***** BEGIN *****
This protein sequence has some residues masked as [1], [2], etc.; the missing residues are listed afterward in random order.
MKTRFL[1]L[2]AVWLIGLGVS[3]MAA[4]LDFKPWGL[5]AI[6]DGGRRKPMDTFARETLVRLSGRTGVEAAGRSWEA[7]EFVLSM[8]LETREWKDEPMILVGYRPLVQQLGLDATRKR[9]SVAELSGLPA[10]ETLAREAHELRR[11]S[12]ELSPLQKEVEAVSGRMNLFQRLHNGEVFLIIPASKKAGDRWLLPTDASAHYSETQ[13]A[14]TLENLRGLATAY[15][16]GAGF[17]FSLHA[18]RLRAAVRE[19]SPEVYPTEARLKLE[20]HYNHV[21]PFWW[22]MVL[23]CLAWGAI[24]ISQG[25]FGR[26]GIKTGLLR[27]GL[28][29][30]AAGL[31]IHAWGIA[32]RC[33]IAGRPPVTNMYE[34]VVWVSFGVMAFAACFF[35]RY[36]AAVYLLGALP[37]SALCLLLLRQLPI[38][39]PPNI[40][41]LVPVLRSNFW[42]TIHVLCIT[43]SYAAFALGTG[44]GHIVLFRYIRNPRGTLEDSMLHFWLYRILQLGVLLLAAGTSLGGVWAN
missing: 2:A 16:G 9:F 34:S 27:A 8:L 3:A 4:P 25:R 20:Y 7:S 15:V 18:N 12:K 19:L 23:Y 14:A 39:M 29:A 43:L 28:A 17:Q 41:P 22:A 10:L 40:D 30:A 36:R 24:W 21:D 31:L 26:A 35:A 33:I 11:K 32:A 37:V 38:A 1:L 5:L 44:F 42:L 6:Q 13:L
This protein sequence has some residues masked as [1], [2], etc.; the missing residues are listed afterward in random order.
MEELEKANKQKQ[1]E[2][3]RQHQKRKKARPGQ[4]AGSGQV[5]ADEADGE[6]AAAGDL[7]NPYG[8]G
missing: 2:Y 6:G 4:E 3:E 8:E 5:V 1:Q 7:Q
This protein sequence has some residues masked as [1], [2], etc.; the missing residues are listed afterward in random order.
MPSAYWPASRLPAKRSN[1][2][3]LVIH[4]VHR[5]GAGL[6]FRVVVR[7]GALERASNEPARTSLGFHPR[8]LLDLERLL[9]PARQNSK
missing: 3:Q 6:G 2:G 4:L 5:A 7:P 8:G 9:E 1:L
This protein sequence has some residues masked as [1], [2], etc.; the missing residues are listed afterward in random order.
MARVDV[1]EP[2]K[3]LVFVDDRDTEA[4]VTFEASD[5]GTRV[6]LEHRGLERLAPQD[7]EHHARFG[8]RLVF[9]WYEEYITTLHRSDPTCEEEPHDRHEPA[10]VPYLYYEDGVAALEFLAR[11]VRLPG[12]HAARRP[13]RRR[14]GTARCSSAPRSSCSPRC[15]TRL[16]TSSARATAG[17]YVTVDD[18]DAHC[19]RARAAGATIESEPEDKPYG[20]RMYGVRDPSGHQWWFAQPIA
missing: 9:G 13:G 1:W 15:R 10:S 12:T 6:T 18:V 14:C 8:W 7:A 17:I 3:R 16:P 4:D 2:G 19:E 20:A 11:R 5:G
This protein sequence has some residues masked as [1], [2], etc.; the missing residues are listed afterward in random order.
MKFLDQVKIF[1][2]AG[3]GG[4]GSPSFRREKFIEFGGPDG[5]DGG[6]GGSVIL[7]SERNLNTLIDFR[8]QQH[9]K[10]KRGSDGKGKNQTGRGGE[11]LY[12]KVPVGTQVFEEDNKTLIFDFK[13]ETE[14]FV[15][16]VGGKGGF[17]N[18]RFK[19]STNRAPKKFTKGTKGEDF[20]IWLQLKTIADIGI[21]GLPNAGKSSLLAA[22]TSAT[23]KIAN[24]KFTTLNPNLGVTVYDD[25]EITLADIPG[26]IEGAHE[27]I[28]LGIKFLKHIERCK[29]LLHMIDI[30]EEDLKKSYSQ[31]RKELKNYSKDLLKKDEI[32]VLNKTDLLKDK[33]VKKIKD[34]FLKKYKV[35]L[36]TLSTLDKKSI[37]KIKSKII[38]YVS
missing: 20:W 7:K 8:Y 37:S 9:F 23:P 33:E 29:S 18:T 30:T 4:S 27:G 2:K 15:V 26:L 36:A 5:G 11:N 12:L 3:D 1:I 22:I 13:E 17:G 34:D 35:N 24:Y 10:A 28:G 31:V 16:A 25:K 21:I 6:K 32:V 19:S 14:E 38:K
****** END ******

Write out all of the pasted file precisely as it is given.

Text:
This protein sequence has some residues masked as [1], [2], etc.; the missing residues are listed afterward in random order.
MKTRFL[1]L[2]AVWLIGLGVS[3]MAA[4]LDFKPWGL[5]AI[6]DGGRRKPMDTFARETLVRLSGRTGVEAAGRSWEA[7]EFVLSM[8]LETREWKDEPMILVGYRPLVQQLGLDATRKR[9]SVAELSGLPA[10]ETLAREAHELRR[11]S[12]ELSPLQKEVEAVSGRMNLFQRLHNGEVFLIIPASKKAGDRWLLPTDASAHYSETQ[13]A[14]TLENLRGLATAY[15][16]GAGF[17]FSLHA[18]RLRAAVRE[19]SPEVYPTEARLKLE[20]HYNHV[21]PFWW[22]MVL[23]CLAWGAI[24]ISQG[25]FGR[26]GIKTGLLR[27]GL[28][29][30]AAGL[31]IHAWGIA[32]RC[33]IAGRPPVTNMYE[34]VVWVSFGVMAFAACFF[35]RY[36]AAVYLLGALP[37]SALCLLLLRQLPI[38][39]PPNI[40][41]LVPVLRSNFW[42]TIHVLCIT[43]SYAAFALGTG[44]GHIVLFRYIRNPRGTLEDSMLHFWLYRILQLGVLLLAAGTSLGGVWAN
missing: 2:A 16:G 9:F 34:S 27:A 8:L 3:A 4:P 25:R 20:Y 7:S 15:V 18:N 12:K 19:L 23:Y 14:A 39:M 29:A 43:L 28:A 17:Q 41:P 22:A 10:L 40:D 30:A 36:R 24:W 21:D 31:L 26:A 35:A 33:I 11:K 32:A 37:V 38:A 1:L 5:L 44:F 42:L 6:Q 13:L
This protein sequence has some residues masked as [1], [2], etc.; the missing residues are listed afterward in random order.
MEELEKANKQKQ[1]E[2][3]RQHQKRKKARPGQ[4]AGSGQV[5]ADEADGE[6]AAAGDL[7]NPYG[8]G
missing: 2:Y 6:G 4:E 3:E 8:E 5:V 1:Q 7:Q
This protein sequence has some residues masked as [1], [2], etc.; the missing residues are listed afterward in random order.
MPSAYWPASRLPAKRSN[1][2][3]LVIH[4]VHR[5]GAGL[6]FRVVVR[7]GALERASNEPARTSLGFHPR[8]LLDLERLL[9]PARQNSK
missing: 3:Q 6:G 2:G 4:L 5:A 7:P 8:G 9:E 1:L
This protein sequence has some residues masked as [1], [2], etc.; the missing residues are listed afterward in random order.
MARVDV[1]EP[2]K[3]LVFVDDRDTEA[4]VTFEASD[5]GTRV[6]LEHRGLERLAPQD[7]EHHARFG[8]RLVF[9]WYEEYITTLHRSDPTCEEEPHDRHEPA[10]VPYLYYEDGVAALEFLAR[11]VRLPG[12]HAARRP[13]RRR[14]GTARCSSAPRSSCSPRC[15]TRL[16]TSSARATAG[17]YVTVDD[18]DAHC[19]RARAAGATIESEPEDKPYG[20]RMYGVRDPSGHQWWFAQPIA
missing: 9:G 13:G 1:W 15:R 10:S 12:T 6:T 18:V 14:C 8:W 7:A 17:I 3:R 16:P 4:D 2:G 19:E 20:A 11:R 5:G
This protein sequence has some residues masked as [1], [2], etc.; the missing residues are listed afterward in random order.
MKFLDQVKIF[1][2]AG[3]GG[4]GSPSFRREKFIEFGGPDG[5]DGG[6]GGSVIL[7]SERNLNTLIDFR[8]QQH[9]K[10]KRGSDGKGKNQTGRGGE[11]LY[12]KVPVGTQVFEEDNKTLIFDFK[13]ETE[14]FV[15][16]VGGKGGF[17]N[18]RFK[19]STNRAPKKFTKGTKGEDF[20]IWLQLKTIADIGI[21]GLPNAGKSSLLAA[22]TSAT[23]KIAN[24]KFTTLNPNLGVTVYDD[25]EITLADIPG[26]IEGAHE[27]I[28]LGIKFLKHIERCK[29]LLHMIDI[30]EEDLKKSYSQ[31]RKELKNYSKDLLKKDEI[32]VLNKTDLLKDK[33]VKKIKD[34]FLKKYKV[35]L[36]TLSTLDKKSI[37]KIKSKII[38]YVS
missing: 20:W 7:K 8:Y 37:S 9:F 23:P 33:E 29:S 18:T 30:T 4:S 27:G 2:K 15:V 26:L 36:A 5:G 11:N 12:L 3:D 1:I 22:I 13:E 17:G 34:D 35:N 24:Y 10:A 28:G 31:V 16:A 25:K 21:I 6:K 32:V 19:S 14:E 38:K